Frost v Chief Constable of South Yorkshire and others
House of Lords (Lord Browne-Wilkinson, Lord Griffiths, Lord Goff of Chieveley, Lord Steyn and Lord Hoffmann) 3 December 1998
POLICE OFFICERS who suffered psychiatric injury as a result of assisting the victims of a disaster caused by negligence for which the Chief Constable was vicariously liable were not entitled to damages either because their employment relationship gave rise to duties which were not owed to strangers, nor as rescuers.
The House of Lords (Lord Griffiths and Lord Goff dissenting) allowed the appeal of the Chief Constable of South Yorkshire against the decision of the Court of Appeal that the plaintiffs were entitled to damages in negligence for psychiatric injury suffered as a result of the Hillsborough disaster.
The plaintiffs were serving members of the South Yorkshire police force on duty at the Hillsborough football stadium or elsewhere on the day that 95 people were crushed to death on the terraces, and many more were injured, as a result of the pressure of the crowds trying to get into the ground.
Two of the plaintiffs had helped to carry the dead and dying; two had had tried unsuccessfully to resuscitate those who had been laid out on the ground; another had assisted at the hospital mortuary. As a result of their experiences, they had suffered post-traumatic stress disorder, which had affected their ability to work and their private lives.
Andrew Collender QC and Patrick Limb (Hammond Suddards, Leeds) for the Chief Constable; Benet Hytner QC and Graham Platts (Russell Jones & Walker, Sheffield) for the plaintiffs.
Lord Hoffmann said that the plaintiffs claimed that the police were in a position analagous to employees of the Chief Constable, and that the employment relationship gave rise to duties which were not owed to strangers.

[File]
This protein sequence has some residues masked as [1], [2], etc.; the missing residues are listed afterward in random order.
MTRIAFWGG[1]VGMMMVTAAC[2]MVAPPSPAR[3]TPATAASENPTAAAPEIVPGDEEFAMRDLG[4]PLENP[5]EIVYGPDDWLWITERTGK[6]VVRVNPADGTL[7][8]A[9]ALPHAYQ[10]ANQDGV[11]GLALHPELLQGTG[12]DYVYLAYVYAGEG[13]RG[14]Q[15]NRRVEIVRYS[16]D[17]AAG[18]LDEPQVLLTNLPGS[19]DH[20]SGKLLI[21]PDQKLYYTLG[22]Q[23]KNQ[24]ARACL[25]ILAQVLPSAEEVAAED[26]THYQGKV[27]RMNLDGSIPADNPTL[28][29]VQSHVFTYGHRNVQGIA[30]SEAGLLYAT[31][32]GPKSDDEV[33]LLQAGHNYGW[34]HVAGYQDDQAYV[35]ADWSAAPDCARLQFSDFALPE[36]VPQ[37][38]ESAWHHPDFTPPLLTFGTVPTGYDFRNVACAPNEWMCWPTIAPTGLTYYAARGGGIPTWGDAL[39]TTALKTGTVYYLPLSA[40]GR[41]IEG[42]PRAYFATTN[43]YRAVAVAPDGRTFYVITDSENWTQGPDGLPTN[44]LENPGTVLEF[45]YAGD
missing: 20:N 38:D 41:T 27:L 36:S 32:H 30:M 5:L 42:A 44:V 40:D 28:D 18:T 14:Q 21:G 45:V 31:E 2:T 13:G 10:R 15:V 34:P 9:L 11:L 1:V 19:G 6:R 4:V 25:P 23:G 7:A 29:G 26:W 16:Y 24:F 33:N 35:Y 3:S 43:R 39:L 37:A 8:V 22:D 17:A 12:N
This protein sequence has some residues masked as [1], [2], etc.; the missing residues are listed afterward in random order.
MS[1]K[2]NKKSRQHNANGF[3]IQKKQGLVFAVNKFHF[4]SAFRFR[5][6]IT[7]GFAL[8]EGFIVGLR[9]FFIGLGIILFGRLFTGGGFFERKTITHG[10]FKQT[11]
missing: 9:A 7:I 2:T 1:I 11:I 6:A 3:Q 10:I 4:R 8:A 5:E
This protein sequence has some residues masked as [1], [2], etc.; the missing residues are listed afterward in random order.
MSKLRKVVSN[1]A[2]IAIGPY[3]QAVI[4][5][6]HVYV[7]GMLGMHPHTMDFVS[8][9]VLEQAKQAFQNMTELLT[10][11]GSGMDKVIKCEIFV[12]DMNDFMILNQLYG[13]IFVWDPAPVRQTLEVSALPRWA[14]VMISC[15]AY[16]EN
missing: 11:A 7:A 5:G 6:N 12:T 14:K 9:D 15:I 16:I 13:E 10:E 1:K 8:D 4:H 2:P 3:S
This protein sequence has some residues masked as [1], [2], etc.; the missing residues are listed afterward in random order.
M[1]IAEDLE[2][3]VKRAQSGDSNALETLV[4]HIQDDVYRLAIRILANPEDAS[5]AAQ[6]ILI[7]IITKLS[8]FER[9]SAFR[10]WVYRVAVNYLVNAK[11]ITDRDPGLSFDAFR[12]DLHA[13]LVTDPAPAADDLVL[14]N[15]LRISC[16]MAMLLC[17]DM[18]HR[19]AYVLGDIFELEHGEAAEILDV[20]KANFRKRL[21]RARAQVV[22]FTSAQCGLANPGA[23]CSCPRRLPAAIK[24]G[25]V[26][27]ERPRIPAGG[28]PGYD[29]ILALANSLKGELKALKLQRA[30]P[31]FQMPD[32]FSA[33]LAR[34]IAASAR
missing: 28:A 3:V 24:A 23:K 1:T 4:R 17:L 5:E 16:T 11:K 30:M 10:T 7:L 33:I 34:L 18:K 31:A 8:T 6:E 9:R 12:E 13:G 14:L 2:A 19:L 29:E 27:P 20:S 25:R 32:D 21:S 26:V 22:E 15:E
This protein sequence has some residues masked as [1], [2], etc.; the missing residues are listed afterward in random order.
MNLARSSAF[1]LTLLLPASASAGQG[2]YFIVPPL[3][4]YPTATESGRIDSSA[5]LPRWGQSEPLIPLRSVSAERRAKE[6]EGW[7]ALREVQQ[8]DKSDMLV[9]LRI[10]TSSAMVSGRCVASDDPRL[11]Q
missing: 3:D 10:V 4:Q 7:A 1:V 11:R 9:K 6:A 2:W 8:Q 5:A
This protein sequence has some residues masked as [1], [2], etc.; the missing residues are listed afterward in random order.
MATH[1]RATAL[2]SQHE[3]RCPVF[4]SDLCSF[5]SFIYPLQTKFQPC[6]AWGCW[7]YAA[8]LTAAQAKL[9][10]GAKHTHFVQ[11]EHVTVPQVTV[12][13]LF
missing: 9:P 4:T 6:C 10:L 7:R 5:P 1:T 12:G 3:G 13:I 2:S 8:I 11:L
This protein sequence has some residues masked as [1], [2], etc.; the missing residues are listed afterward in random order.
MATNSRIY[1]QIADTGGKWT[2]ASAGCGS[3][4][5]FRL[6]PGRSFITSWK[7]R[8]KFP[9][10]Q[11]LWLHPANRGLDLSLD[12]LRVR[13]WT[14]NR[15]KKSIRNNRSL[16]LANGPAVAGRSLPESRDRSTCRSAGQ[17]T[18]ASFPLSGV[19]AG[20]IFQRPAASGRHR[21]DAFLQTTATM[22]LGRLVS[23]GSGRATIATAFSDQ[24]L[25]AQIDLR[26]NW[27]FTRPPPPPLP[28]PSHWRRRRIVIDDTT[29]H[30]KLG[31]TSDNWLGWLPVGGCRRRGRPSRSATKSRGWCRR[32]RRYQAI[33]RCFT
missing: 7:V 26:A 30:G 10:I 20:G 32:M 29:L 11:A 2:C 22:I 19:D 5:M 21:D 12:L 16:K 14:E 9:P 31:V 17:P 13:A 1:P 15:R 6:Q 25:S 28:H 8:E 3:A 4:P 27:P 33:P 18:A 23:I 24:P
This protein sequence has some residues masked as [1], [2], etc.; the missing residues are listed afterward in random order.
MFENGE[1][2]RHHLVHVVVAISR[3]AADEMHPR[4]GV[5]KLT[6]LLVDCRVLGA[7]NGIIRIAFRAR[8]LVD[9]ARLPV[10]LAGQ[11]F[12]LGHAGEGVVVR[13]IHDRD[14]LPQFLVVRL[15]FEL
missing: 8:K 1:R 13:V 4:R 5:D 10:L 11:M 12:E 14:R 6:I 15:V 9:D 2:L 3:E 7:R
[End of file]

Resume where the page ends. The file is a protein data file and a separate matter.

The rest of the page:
The liability of an employer to his employees for negligence was not a separate tort with its own rules. It was an aspect of the general law of negligence. It would not be fair in principle to give police officers the right to a larger claim than others merely because the disaster was caused by the negligence of other policemen.
The plaintiffs also claimed that they were not bystanders or spectators, but participants in the sense that they had actually done things to help, and that there was an analogy between their position and that of a rescuer who, on the basis of the decision in Chadwick v British Railways Board  1 WLR 912, was said to be treated as a primary victim.
The cases on rescuers, however, were quite simply illustrations of the application of general principles of fore- seeability and causation to particular facts.
There was no logical reason why the normal treatment of rescuers on the issues of foreseeability and causation should lead to the conclusion that, for the purposes of psychiatric injury, they should be given special treatment as primary victims when they were not within the range of foreseeable physical injury, and their psychiatric injury was caused by witnessing or participating in the aftermath of accidents which caused death or injury to others.
Liability for psychiatric injury to rescuers who gave assistance at or after some disaster without coming within the range of foreseeable physical injury should not be extended. Once the concept of a rescuer as someone who put himself in physical danger was extended to include others who gave assistance, the line between them and bystanders became difficult to draw with any precision.
Furthermore, such an extension of liability would be unacceptable to the ordinary person because he would think it unfair between one class of claimants and another; at best, not treating like cases alike, and at worst, favouring the less deserving against the more deserving. He would think it wrong that policemen, even as part of a general class of persons who had rendered assistance, should have the right to compensation for psychiatric injury out of public funds while the bereaved relatives were sent away with nothing.Reuse content